The “Grease” story, however, is not just the stuff of movies, but of real life. Though good girls turning bad has always been fodder for an E! Hollywood story, no such show was around in my youth. Therefore, with much more frequency and higher intensity, stars like Jessica Simpson, Britney Spears and Miley Cyrus communicate to our children through their lives that to remain popular, one must shed one’s innocence. Being a virgin is winsome while you’re young, ridiculous past 18.
As I awaited the start of “Madagascar 3″ with my elementary-aged boys recently, a preview for a new Katy Perry biography called “Part of Me” was featured. I was floored by the way in which Perry is portrayed as a hero for young people. You see her expressing her love for Jesus as a young girl. Her first guitar is a gift from the church. “I sing from my heart,” a teenage Perry proclaims. A toddler boy in his daddy’s arms tells a modern-day Perry he wants to marry her. And then we see her on stage performing her only kid-friendly popular song “Firework.” All of the modern-day glimpses of Perry in the preview are tame. She really does seem like a model celebrity. What brilliant deceptive marketing tantamount to McDonald’s wrapping up their toxic food in a Happy Meal box. Yet, I can still smell the “grease.”
Interesting to note that I had a difficult time finding the “Part of Me” trailer to which my kids and I were subjected. The main trailer is much more upfront about the movie’s subject matter, showing a cleavage-baring, gyrating Perry performing tirelessly in front of sold-out crowds. No doubt she’s a talented young woman, but she’s no role model. In a recent YouGov poll, commissioned by Sing-a-long-a Grease, Katy Perry was the most popular choice for the role of Sandy in a possible remake of the 1978 movie. There would be very little acting involved and she’s definitely got the pipes to belt out “Hopelessly Devoted.” Surely, though, our society sees the erroneous premise of the “Grease” story. Just as Katy Perry’s marriage with Russell Brand dissolved, Sandy and Danny probably didn’t make it much past their 20s. The bad girl may get the boy, but not likely the committed, loving husband. We see this time and time again; yet, we continue to encourage bad behavior by downloading the latest album and buying concert tickets.
There’s just too much “Grease” in our diet, and we’re seeing the consequences in our failed relationships, our complacency with being born a certain way and our casual attitude toward sex. We need to start telling our children– with the help of pop culture– that dressing modestly attracts respect from the opposite gender. Saving sex for marriage results in happier longer-lasting unions. Avoiding profane foolish talk is a sign of intelligence. Being selective in the movies we watch, the music to which we listen and the games we play will help us to be more productive and edifying human beings. How many of us are ready to get healthy?
One learns in Communications 101 that the press at one time so respected the presidency that it wouldn’t photograph Franklin Delano Roosevelt in his wheelchair. The pendulum has swung so far in the opposite direction today that every flaw a president or public figure has will be exposed and the subject of at least one Saturday Night Live skit. Not every imperfection can be hidden or photo-shopped. Most past indiscretions–even alleged bullying!–will be illuminated. However, with the 24/7 news cycle and 20-something bloggers constantly on the hunt for new material, it’s more important now than ever to watch what you say. So much so that as a public relations professional, I’m going to recommend that everyone follow a script when in public. I think it’s better for an individual to be judged as redundant or frigid than loose with his or her lips. Many of us have forgotten the wisdom of Proverbs 10:19, “When words are many, transgression is not lacking, but whoever restrains his lips is prudent.”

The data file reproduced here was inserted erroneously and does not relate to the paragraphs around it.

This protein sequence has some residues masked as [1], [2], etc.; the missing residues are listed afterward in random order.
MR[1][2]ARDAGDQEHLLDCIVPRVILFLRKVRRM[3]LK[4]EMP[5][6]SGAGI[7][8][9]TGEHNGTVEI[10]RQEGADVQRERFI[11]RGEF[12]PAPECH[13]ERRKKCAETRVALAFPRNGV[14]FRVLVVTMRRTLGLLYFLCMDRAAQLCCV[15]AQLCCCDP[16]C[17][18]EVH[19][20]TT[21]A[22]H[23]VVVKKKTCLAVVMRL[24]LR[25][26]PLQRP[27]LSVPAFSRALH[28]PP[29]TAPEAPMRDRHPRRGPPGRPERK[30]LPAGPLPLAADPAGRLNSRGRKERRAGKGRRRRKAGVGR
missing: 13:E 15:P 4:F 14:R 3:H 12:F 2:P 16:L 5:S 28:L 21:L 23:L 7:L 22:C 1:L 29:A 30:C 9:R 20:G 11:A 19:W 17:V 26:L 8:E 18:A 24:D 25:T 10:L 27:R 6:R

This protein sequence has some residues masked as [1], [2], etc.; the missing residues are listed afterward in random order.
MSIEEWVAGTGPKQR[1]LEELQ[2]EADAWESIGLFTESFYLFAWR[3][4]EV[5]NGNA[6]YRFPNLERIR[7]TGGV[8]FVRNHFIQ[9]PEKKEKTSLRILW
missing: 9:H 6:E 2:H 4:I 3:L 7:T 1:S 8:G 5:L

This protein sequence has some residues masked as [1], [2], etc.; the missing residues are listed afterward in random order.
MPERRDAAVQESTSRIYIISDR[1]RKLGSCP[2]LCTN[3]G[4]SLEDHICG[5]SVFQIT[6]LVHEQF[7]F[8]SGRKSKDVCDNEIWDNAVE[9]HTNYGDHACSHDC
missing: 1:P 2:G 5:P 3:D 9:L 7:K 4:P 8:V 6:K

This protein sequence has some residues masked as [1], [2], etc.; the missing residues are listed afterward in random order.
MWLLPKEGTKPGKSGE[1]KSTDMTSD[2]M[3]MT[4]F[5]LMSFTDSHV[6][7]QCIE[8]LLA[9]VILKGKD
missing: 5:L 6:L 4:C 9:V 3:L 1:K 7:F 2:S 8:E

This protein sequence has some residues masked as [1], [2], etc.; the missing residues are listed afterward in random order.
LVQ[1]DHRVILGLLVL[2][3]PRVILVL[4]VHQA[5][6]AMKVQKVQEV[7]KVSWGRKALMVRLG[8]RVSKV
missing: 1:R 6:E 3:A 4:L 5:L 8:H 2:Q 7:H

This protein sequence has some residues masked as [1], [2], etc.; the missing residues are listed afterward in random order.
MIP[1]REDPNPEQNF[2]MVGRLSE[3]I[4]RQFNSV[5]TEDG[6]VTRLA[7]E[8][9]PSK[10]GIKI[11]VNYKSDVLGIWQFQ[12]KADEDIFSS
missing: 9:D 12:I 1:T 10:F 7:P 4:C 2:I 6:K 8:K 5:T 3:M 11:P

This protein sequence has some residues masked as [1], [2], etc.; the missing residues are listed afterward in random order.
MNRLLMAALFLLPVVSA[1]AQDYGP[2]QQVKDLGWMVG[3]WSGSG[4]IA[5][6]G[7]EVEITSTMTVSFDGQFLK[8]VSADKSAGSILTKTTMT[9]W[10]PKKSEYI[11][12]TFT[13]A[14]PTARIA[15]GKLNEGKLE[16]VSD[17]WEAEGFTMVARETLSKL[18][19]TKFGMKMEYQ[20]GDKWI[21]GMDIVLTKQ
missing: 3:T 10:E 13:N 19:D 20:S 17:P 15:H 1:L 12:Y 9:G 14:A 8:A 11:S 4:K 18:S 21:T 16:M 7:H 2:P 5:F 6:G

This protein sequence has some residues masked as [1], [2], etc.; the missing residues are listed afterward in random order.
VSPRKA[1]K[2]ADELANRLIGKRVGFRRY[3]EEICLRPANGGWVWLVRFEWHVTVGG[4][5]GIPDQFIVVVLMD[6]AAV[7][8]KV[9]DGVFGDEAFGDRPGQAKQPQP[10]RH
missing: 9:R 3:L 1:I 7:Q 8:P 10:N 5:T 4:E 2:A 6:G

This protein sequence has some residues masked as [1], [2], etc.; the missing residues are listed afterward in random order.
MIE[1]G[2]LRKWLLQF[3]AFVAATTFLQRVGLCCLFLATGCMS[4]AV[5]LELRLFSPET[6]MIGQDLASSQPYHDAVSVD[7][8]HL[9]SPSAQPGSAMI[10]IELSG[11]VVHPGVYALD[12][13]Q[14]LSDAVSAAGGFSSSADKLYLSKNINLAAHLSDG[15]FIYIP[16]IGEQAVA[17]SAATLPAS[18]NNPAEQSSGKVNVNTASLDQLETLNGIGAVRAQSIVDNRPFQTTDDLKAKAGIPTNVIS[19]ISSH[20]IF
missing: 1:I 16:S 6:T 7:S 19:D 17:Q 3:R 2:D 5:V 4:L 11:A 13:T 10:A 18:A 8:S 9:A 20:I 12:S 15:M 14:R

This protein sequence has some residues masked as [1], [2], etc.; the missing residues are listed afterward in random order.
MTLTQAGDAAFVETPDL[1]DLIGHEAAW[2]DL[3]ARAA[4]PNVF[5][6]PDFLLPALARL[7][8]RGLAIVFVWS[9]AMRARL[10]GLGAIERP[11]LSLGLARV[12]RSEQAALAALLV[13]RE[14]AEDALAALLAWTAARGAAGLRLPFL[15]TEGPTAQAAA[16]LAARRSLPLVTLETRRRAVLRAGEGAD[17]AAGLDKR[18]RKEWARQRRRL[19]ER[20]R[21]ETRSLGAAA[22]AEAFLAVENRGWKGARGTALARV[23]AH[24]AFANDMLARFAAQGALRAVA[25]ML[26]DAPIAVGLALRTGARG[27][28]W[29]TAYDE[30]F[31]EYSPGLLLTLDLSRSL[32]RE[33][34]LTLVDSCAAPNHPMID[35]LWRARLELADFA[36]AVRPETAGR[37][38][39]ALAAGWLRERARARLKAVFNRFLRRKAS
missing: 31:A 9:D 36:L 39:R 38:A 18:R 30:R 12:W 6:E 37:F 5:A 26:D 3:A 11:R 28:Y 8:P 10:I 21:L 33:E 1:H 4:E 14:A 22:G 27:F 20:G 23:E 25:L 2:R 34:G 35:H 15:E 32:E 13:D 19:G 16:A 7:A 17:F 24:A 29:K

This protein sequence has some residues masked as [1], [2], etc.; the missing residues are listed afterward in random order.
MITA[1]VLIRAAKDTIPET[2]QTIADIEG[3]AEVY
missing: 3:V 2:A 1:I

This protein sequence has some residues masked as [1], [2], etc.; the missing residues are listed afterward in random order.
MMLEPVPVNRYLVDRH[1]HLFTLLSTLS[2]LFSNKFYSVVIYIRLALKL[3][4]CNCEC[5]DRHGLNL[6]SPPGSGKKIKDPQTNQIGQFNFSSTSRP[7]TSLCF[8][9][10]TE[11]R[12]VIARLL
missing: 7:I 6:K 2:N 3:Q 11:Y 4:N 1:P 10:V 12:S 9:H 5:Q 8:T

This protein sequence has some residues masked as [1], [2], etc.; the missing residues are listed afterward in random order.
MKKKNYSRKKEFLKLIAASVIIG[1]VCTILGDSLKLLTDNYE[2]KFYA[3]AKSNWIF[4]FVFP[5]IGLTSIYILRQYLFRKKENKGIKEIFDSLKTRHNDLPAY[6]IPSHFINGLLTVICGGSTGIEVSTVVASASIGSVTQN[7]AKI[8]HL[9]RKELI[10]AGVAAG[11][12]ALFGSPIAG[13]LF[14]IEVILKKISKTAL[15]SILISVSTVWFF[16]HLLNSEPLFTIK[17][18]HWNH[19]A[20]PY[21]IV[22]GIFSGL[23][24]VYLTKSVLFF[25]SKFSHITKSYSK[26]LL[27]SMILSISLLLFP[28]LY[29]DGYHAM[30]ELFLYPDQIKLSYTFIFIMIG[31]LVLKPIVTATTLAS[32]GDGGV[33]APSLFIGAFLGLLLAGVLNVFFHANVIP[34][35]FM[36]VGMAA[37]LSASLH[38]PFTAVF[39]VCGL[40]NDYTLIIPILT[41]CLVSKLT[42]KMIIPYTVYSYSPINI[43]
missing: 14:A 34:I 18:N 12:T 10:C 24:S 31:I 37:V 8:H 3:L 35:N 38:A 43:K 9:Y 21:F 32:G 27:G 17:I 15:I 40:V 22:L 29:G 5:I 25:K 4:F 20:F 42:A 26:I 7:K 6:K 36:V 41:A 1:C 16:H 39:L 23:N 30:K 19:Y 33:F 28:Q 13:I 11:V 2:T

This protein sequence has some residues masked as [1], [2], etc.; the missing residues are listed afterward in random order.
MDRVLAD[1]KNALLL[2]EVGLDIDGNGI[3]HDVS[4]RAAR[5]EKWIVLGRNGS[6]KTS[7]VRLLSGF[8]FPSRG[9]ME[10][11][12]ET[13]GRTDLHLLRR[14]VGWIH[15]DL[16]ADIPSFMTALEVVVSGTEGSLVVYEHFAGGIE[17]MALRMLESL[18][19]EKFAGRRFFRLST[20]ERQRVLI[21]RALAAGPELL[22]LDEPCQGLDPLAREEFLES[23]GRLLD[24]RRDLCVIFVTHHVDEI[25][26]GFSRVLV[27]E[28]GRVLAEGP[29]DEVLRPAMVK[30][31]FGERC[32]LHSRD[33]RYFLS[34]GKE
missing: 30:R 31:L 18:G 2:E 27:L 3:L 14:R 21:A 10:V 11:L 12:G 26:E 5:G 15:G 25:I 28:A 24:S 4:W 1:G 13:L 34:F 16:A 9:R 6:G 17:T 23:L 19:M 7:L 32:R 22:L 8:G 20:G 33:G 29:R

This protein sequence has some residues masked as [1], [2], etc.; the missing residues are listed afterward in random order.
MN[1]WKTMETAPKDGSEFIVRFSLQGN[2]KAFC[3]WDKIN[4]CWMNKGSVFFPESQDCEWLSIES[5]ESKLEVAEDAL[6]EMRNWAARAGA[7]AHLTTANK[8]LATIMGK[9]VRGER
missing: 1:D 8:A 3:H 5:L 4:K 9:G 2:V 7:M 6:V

Yet, it’s not enough for us to write down our words before speaking. We must be sure the script is 100 percent accurate as well.
A case in point: Our teleprompter-loving president’s SCRIPTED gaffe earlier this week during which he referred to Nazi concentration camps as “Polish death camps.” Understandably, this not only made U.S. headlines, but front page news in Poland, too. The White House initially expressed regret, but upon the strong urging of the Polish president issued a written apology today. In part, it says, “In referring to ‘a Polish death camp’ rather than ‘a Nazi death camp in German-occupied Poland,’ I inadvertently used a phrase that has caused many Poles anguish over the years and that Poland has rightly campaigned to eliminate from public discourse around the world. I regret the error and agree that this moment is an opportunity to ensure that this and future generations know the truth.”
The White House did the right thing. However, as much as this Administration tries, it won’t be able to erase from history the words that were foolishly uttered.
Of course, this is just one example among many of public figures stumbling over their words. There’s Dan Quayle’s “potatoe” misspelling, George H.W. Bush’s misremembering the correct date of the Pearl Harbor attack, and more recently Mitt Romney’s “I like to fire people.” Some verbal misfires are funny, some more serious in nature. The fact remains: once spoken, it’s out there. That’s always been true, but the reality is amplified by the ubiquitous inescapable press presence today.
My advice to those in the spotlight or who aspire to be: Don’t be afraid to hold your tongue. It’s a sign of strength rather than weakness. If you must speak, choose your words wisely. Even when you’re going on an unscripted talk show, you can stick to talking points. Don’t let the host control the conversation. And remember, there are at least five Smartphones within striking distance of you at all times, and TMZ is always eager for new footage. The press doesn’t automatically respect you; you must earn it. Do so by guarding your mouth.